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Book Review - The Lost Words by Robert Macfarlane

Updated: May 24

By Donna Livingstone, Whyte Museum Chief Executive Officer

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“Once upon a time, words began to vanish from the language of children.”

So begins this generous book of spells, poetry, charms, and illustrations. To British author Robert Macfarlane, the warning signal was when the 2007 Oxford Junior Dictionary dropped forty commons words concerning nature. Words like acorn, adder, bluebell, and dandelion. Apparently, they were no longer being used enough by children. They were replaced with words like blog, broadband, bullet-point and voicemail.

Cover shot of Daughters of the Deer by Danielle Daniel.
Image 1

To Macfarlane and artist Jackie Morris, these were more than lost words, they signalled a displacement of the outdoor and the natural by the indoor and virtual. And marked the growing gulf between childhood and the natural world. They responded with their publication of poems, The Lost Words, which conjures up twenty of these lost words, and the beings and plants they represent. Writers like Margaret Atwood soon joined a grassroots movement to re-wild childhood across Britain, Europe, and North America, drawing on The Lost Words for inspiration.

This is a book to ponder. It’s big. Twelve inches wide by 16 inches tall. It is meant to be held in a lap and read with a curious child turning the pages. It is meant to slow you down and take your time with each section.

As much as this book is about a connection to nature, it’s also about a love of words and language. The feel of words in your mouth as you say them out loud, the look of them on the big generous spaces with room for your mind to roam.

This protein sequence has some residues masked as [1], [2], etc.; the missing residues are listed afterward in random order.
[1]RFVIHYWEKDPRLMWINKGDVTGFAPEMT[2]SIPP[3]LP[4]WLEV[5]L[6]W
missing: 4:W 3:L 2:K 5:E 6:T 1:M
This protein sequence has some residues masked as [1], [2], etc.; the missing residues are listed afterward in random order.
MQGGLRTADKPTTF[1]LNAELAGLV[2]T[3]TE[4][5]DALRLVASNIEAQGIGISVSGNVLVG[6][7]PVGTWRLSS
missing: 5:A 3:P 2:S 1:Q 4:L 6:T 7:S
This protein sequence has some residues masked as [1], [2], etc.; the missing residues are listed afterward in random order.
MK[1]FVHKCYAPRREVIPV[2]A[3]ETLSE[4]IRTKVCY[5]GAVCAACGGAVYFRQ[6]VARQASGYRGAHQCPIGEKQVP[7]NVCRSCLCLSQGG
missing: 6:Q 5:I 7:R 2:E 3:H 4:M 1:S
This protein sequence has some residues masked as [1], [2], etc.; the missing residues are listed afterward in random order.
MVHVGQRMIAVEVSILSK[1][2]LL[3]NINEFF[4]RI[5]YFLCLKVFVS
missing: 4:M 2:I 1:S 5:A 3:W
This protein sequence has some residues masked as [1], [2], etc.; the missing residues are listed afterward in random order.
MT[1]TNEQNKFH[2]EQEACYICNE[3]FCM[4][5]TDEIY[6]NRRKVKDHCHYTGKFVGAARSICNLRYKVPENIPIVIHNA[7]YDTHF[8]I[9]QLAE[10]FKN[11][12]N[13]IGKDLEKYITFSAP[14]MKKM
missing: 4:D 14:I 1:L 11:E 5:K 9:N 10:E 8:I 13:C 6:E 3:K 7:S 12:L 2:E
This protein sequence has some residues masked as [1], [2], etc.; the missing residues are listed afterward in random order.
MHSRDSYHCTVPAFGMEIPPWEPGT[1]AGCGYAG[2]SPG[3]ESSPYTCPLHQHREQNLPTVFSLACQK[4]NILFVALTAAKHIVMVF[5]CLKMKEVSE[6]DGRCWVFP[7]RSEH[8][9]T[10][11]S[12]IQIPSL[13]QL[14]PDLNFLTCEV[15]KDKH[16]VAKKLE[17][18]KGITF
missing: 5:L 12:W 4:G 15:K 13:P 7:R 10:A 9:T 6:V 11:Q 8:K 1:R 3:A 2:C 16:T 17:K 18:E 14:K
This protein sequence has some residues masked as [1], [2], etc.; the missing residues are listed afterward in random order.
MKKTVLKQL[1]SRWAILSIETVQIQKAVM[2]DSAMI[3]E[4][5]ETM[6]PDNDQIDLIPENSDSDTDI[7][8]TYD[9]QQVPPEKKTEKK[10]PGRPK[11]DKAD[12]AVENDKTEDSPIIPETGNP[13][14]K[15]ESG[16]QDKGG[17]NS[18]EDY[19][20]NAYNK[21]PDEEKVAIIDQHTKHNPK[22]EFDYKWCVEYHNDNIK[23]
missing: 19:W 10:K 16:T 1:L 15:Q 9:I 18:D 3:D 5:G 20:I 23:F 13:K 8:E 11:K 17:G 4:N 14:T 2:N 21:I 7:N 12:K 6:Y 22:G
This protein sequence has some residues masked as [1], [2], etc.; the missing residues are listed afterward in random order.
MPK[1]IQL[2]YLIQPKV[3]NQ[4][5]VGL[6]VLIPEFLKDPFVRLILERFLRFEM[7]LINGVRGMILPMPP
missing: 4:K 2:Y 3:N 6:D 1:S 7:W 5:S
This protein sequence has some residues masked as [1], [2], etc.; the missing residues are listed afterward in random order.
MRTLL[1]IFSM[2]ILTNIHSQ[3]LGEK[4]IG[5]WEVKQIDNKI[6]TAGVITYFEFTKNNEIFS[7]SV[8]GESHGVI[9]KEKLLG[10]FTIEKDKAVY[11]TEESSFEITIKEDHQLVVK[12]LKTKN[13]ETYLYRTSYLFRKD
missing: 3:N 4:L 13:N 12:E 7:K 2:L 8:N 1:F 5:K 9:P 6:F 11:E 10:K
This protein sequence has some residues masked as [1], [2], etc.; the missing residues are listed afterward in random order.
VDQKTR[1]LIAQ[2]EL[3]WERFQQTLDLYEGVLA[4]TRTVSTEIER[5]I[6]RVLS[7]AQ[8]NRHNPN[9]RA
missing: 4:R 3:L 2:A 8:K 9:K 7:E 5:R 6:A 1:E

Each section begins with a scattering of letters hidden in the landscape, waiting for you to find the word that is lost, and to use the rest to create your own spell or anagram with clues only you can understand.

Each section is a poetic conversation that reflects the personality of the creature or plant: the coyness of the newt, the cocky rapper wound of the raven.

In "Newt" the newt protests all the cuteness associated with his kind:

… for newts aren’t cute:

we’re kings of the pond, lions of the

duckweed, dragons of the water;

albeit, it’s true, he paused – minute.

In "Raven" you can hear the bird’s throaty belligerence:

Rock rasps, What are you?

I am Raven! Of the blue-black jacket and the

boxer’s swagger, strong and older than peak

and then boulder, raps Raven in reply.

There are games within each section. The initial name of the animal or plant is used to create the rhymes:


I am ivy, a real high-flyer

Via bark and stone I scale tree and spire

You call me ground-cover; I say sky-wire.

The use of words is rich and expressive and makes you realize how lazy we’ve become in our appreciation of imaginative language. The adder is introduced as a “hank of rope in the late hot sun.” For the otter, the playful words splash into meaning: “Ever dreamed of being otter? That utter underwater thunderbolter, that shimmering twister?”

Joni Mitchell in her 1970 song Big Yellow Taxi warned that “You don’t know what you’ve got till it’s gone.” Fifty years later, The Lost Words is a reminder, a warning of how much can be lost, and how easily.

Pick up a copy of The Lost Words for yourself at the Whyte Museum Book Shop, located at 111 Bear St. in Banff.



Image 1: Whyte Museum CEO Donna Livingstone with The Lost Words book by Robert Macfarlane.


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